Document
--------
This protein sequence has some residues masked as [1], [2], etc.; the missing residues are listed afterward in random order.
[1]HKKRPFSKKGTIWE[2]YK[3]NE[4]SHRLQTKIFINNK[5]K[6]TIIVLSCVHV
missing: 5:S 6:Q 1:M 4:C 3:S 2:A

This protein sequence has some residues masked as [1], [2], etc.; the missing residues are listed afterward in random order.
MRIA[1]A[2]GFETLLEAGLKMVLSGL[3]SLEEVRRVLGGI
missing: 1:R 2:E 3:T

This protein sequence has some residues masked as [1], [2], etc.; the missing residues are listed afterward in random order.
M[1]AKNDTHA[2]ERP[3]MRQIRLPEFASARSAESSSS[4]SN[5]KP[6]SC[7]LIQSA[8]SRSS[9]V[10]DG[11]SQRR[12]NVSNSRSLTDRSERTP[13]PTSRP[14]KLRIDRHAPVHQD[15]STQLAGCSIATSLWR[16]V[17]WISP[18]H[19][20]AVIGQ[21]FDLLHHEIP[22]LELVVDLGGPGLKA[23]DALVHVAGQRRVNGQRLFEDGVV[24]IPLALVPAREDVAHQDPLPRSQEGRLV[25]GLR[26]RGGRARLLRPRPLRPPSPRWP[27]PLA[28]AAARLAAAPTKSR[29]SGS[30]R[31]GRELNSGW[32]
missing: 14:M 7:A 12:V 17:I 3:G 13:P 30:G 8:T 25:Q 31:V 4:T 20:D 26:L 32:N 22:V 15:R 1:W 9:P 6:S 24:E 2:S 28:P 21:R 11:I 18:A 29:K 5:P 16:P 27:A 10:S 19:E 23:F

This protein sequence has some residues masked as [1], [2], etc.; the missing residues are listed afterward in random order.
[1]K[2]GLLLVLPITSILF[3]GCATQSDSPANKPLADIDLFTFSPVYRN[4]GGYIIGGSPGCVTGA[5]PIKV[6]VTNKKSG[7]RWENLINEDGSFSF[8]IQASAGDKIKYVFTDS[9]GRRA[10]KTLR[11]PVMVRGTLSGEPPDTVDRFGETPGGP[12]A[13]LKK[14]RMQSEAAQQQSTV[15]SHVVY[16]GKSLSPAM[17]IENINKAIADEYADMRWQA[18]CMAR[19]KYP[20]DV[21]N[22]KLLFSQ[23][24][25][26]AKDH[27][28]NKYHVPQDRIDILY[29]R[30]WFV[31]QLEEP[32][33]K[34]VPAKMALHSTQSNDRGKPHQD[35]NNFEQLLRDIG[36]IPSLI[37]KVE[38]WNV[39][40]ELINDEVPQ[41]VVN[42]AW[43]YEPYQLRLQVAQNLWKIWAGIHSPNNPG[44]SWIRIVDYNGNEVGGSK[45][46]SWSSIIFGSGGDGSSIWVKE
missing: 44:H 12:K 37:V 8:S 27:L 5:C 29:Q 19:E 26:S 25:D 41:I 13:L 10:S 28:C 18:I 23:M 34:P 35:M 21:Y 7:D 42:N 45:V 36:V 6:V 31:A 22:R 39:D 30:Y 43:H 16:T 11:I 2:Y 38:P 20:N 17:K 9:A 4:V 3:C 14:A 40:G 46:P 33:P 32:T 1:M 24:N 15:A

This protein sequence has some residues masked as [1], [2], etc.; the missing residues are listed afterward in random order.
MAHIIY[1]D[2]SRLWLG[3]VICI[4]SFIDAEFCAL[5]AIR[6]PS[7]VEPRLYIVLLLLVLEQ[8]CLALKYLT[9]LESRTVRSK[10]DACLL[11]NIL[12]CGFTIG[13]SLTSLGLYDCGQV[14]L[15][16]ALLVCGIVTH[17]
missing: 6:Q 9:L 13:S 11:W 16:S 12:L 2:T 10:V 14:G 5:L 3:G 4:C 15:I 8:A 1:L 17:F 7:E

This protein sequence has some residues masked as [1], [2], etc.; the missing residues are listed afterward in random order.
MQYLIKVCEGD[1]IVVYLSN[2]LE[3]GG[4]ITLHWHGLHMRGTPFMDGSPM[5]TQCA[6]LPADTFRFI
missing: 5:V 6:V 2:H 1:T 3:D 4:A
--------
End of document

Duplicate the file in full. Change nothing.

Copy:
This protein sequence has some residues masked as [1], [2], etc.; the missing residues are listed afterward in random order.
[1]HKKRPFSKKGTIWE[2]YK[3]NE[4]SHRLQTKIFINNK[5]K[6]TIIVLSCVHV
missing: 5:S 6:Q 1:M 4:C 3:S 2:A

This protein sequence has some residues masked as [1], [2], etc.; the missing residues are listed afterward in random order.
MRIA[1]A[2]GFETLLEAGLKMVLSGL[3]SLEEVRRVLGGI
missing: 1:R 2:E 3:T

This protein sequence has some residues masked as [1], [2], etc.; the missing residues are listed afterward in random order.
M[1]AKNDTHA[2]ERP[3]MRQIRLPEFASARSAESSSS[4]SN[5]KP[6]SC[7]LIQSA[8]SRSS[9]V[10]DG[11]SQRR[12]NVSNSRSLTDRSERTP[13]PTSRP[14]KLRIDRHAPVHQD[15]STQLAGCSIATSLWR[16]V[17]WISP[18]H[19][20]AVIGQ[21]FDLLHHEIP[22]LELVVDLGGPGLKA[23]DALVHVAGQRRVNGQRLFEDGVV[24]IPLALVPAREDVAHQDPLPRSQEGRLV[25]GLR[26]RGGRARLLRPRPLRPPSPRWP[27]PLA[28]AAARLAAAPTKSR[29]SGS[30]R[31]GRELNSGW[32]
missing: 14:M 7:A 12:V 17:I 3:G 13:P 30:G 8:T 25:Q 31:V 4:T 20:D 26:L 32:N 22:V 15:R 1:W 9:P 6:S 24:E 2:S 28:P 21:R 11:I 18:A 29:K 5:P 16:P 27:A 10:S 19:E 23:F

This protein sequence has some residues masked as [1], [2], etc.; the missing residues are listed afterward in random order.
[1]K[2]GLLLVLPITSILF[3]GCATQSDSPANKPLADIDLFTFSPVYRN[4]GGYIIGGSPGCVTGA[5]PIKV[6]VTNKKSG[7]RWENLINEDGSFSF[8]IQASAGDKIKYVFTDS[9]GRRA[10]KTLR[11]PVMVRGTLSGEPPDTVDRFGETPGGP[12]A[13]LKK[14]RMQSEAAQQQSTV[15]SHVVY[16]GKSLSPAM[17]IENINKAIADEYADMRWQA[18]CMAR[19]KYP[20]DV[21]N[22]KLLFSQ[23][24][25][26]AKDH[27][28]NKYHVPQDRIDILY[29]R[30]WFV[31]QLEEP[32][33]K[34]VPAKMALHSTQSNDRGKPHQD[35]NNFEQLLRDIG[36]IPSLI[37]KVE[38]WNV[39][40]ELINDEVPQ[41]VVN[42]AW[43]YEPYQLRLQVAQNLWKIWAGIHSPNNPG[44]SWIRIVDYNGNEVGGSK[45][46]SWSSIIFGSGGDGSSIWVKE
missing: 44:H 12:K 37:V 8:S 27:L 5:C 29:Q 19:E 26:S 25:D 41:I 13:L 10:S 28:C 18:I 23:M 34:P 35:M 21:Y 7:D 42:N 45:V 36:V 6:V 31:A 22:R 39:D 30:Y 43:H 16:T 11:I 2:Y 38:P 20:N 17:K 9:A 4:V 3:C 14:A 40:G 46:P 33:P 32:T 1:M 24:N 15:A

This protein sequence has some residues masked as [1], [2], etc.; the missing residues are listed afterward in random order.
MAHIIY[1]D[2]SRLWLG[3]VICI[4]SFIDAEFCAL[5]AIR[6]PS[7]VEPRLYIVLLLLVLEQ[8]CLALKYLT[9]LESRTVRSK[10]DACLL[11]NIL[12]CGFTIG[13]SLTSLGLYDCGQV[14]L[15][16]ALLVCGIVTH[17]
missing: 6:Q 9:L 13:S 11:W 16:S 12:L 2:T 10:V 14:G 5:L 3:G 4:C 15:I 8:A 1:L 17:F 7:E

This protein sequence has some residues masked as [1], [2], etc.; the missing residues are listed afterward in random order.
MQYLIKVCEGD[1]IVVYLSN[2]LE[3]GG[4]ITLHWHGLHMRGTPFMDGSPM[5]TQCA[6]LPADTFRFI
missing: 5:V 6:V 2:H 1:T 3:D 4:A